Q&A: EMC's Mark Lewis, EVP of Open Software
To say mergers and acquisitions (M&A) and strategic activity in the storage space are heating up is a gross understatement, especially when the conversation involves EMC
The Hopkinton, Mass.-based company has unleashed a flurry of news recently regarding its new push for information lifecycle management (ILM), which is perhaps the hottest phrase uttered since Web services lit up the high-tech skyline a few years ago.
Once known as one of the largest proprietors of storage hardware for Fortune 2000 companies, the vendor has drilled down into a different software layer
by first making a serious acquisition in ILM specialist Legato Systems for $1.3 billion and next making a $1.7 billion run at one of the largest enterprise content management software players in Documentum.
Throughout these M&A maneuvers, which also includes the purchase of BMC Software's storage management assets, EMC has been pounding the table for software standards, casting aside its company-centric WideSky initiative to ingratiate itself with the Storage Management Initiative specification (SMI-S), an in-progress schema geared to make storage products from multiple vendors interoperable.
The moves have prompted several analysts to quip that EMC is a proprietary hardware company, but an open software company.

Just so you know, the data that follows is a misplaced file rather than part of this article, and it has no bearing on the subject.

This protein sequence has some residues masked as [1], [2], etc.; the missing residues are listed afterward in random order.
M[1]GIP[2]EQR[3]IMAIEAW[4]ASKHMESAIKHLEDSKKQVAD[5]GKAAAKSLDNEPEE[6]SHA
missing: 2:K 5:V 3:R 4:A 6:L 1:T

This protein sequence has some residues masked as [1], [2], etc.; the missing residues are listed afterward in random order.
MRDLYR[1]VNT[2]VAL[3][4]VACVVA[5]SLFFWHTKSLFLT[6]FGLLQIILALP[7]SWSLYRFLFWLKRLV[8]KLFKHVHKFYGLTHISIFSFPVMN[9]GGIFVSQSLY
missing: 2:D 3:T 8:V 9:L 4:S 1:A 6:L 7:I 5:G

At the center of all the recent action is EMC Executive Vice President of Open Software Operations Mark Lewis. Lewis, who reports directly to President and CEO Joe Tucci as one of a cadre of executive VPs, is responsible for making sure the integration of the large software purchases runs on well-oiled wheels.
Lewis defected from HP last year to become the EMC's CTO. He was elevated to his current position in May.
To say that Lewis is a busy man is also an understatement: on the day EMC closed the Legato deal, he presented an integration path that shows how the company's many layers will work to form a complete information management solution. Less than a week later, he presented a more complete integration strategy at the Fall Storage Network Show in Orlando that factored in the assets of Documentum, assuming its bid will be successful.
Internetnews.com recently caught up with Lewis to chat about adding software to make the ILM formula work, how EMC measures the competition, and the direction of the company.
Q: On May 30, EMC announced you'd be moving into a different position as executive vice president of Open Software Operations, working under Joe